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People who sit too much every day are at an increased risk of diabetes, heart disease, cancer and shorter life spans, even if they exercise, a new study finds.

“More than one-half of an average person’s day is spent being sedentary — sitting, watching television or working at a computer,” David Alter, a senior scientist at the University Health Network in Toronto and the study’s senior author, said in a statement. “Our study finds that despite the health-enhancing benefits of physical activity, this alone may not be enough to reduce the risk for disease.”

Researchers looked at 47 studies examining the relationship between sitting and mortality, according to the findings, published last week in the journal Annals of Internal Medicine. They found that people who sat for long periods were 24 percent more likely to have died from health problems during the studies, which lasted between one and 16 years, than people who sat less.

The 47 studies didn’t use a standard cutoff to define how much sitting was too much, but “if you sit more than eight hours [a day], that’s probably linked to a lot of the negative health effects,” said the study’s lead researcher, Aviroop Biswas, a doctoral candidate at the University of Toronto.

The researchers also found that excessive sitting was associated with an 18 percent increased risk of dying of cardiovascular disease and a 17 percent increased risk of dying from cancer during the study periods. Sitting for too long was tied to a 91 percent increased risk of getting Type 2 diabetes, and to increases of about 13 and 14 percent in the risk of being diagnosed with cancer or heart problems, respectively.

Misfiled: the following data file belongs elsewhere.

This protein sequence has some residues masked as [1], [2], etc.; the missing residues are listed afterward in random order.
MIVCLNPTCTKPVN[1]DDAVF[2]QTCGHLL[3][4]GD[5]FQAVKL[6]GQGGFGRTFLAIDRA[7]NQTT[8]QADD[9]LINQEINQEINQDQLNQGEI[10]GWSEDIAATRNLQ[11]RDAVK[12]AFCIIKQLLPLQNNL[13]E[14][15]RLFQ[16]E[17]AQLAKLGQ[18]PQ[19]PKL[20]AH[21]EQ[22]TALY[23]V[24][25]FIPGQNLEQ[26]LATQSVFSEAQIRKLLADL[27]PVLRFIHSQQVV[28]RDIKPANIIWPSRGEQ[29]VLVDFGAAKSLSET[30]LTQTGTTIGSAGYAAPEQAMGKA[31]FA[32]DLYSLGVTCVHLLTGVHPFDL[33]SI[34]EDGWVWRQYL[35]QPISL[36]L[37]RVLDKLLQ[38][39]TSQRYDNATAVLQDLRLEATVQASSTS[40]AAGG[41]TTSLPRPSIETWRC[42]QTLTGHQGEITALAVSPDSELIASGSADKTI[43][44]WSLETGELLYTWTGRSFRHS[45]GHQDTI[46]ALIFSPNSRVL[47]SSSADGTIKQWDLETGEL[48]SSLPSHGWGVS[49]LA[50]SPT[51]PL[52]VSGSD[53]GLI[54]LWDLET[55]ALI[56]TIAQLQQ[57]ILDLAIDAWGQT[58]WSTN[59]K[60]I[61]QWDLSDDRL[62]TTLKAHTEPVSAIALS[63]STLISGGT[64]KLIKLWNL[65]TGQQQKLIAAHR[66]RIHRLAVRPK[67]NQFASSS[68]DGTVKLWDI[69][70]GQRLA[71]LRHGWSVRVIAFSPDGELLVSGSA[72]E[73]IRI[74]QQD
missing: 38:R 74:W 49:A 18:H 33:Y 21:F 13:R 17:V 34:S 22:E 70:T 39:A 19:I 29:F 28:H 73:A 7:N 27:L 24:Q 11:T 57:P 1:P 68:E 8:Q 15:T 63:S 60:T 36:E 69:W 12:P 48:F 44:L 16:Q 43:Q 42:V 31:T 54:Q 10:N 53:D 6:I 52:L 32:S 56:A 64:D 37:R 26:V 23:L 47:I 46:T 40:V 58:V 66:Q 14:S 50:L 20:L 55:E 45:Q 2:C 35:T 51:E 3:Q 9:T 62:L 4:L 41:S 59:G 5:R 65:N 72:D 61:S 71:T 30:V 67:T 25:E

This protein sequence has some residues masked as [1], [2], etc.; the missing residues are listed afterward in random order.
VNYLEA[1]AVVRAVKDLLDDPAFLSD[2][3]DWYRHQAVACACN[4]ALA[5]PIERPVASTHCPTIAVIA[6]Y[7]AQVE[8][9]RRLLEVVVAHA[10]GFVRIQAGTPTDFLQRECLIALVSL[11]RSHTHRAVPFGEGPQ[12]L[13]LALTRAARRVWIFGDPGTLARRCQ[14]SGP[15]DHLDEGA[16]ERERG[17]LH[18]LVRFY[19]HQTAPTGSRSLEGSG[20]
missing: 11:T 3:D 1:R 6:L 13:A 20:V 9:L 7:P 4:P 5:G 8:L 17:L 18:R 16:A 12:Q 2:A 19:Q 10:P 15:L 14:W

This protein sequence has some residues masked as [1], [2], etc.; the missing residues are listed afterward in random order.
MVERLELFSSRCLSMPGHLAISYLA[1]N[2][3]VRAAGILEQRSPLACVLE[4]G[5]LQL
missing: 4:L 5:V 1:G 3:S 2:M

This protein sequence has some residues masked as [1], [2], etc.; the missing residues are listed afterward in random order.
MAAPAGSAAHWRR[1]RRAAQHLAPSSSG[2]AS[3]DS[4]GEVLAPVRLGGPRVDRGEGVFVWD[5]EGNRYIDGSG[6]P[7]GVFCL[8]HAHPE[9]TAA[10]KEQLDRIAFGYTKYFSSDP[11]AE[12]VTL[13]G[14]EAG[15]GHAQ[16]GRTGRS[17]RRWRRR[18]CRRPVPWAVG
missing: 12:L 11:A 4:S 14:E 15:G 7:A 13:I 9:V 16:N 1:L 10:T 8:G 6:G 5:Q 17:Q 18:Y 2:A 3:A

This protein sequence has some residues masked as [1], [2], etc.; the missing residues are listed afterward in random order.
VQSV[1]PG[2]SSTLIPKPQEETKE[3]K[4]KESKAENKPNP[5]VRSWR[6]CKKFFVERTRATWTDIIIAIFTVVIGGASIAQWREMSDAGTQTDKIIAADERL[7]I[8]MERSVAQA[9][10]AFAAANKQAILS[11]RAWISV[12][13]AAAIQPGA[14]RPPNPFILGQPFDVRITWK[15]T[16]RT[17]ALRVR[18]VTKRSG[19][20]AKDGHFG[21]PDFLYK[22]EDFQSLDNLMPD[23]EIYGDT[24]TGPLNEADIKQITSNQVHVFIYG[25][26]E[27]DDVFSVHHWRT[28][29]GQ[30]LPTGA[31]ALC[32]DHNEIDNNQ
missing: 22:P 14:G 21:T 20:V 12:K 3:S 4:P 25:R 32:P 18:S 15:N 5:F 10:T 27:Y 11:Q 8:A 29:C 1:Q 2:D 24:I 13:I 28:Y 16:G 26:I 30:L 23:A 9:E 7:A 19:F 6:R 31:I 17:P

What goes wrong in our bodies when we park ourselves for nearly eight hours per day? A chain of problems from head to toe.

Among studies that looked at cancer type, sitting for too long was associated with a higher risk of being diagnosed with, or dying of, breast, colon, colorectal, endometrial and ovarian cancers, the researchers found.

The researchers also found that the people who exercised generally faced lower risks of these health conditions than those who didn’t exercise. But exercising did not completely counteract the risks that came with sitting for a long time. For example, people who sit for long periods but also exercise were one-third less likely to die during the studies than the people who reported little or no exercise, according to 10 of the 47 studies.

Other research has linked increased sitting with health problems, but this analysis is one of the largest and most rigorous, and included nearly 830,000 people who died from health problems, 550,000 people who developed heart problems and 745,000 people who developed cancer, the researchers said.

People can increase their activity levels by trying to stand more, such as when they’re eating a snack or taking public transportation.

“Moments when you’re sitting, think of ways to stand,” Biswas said. “Move as much as you can when you’re not exercising.”

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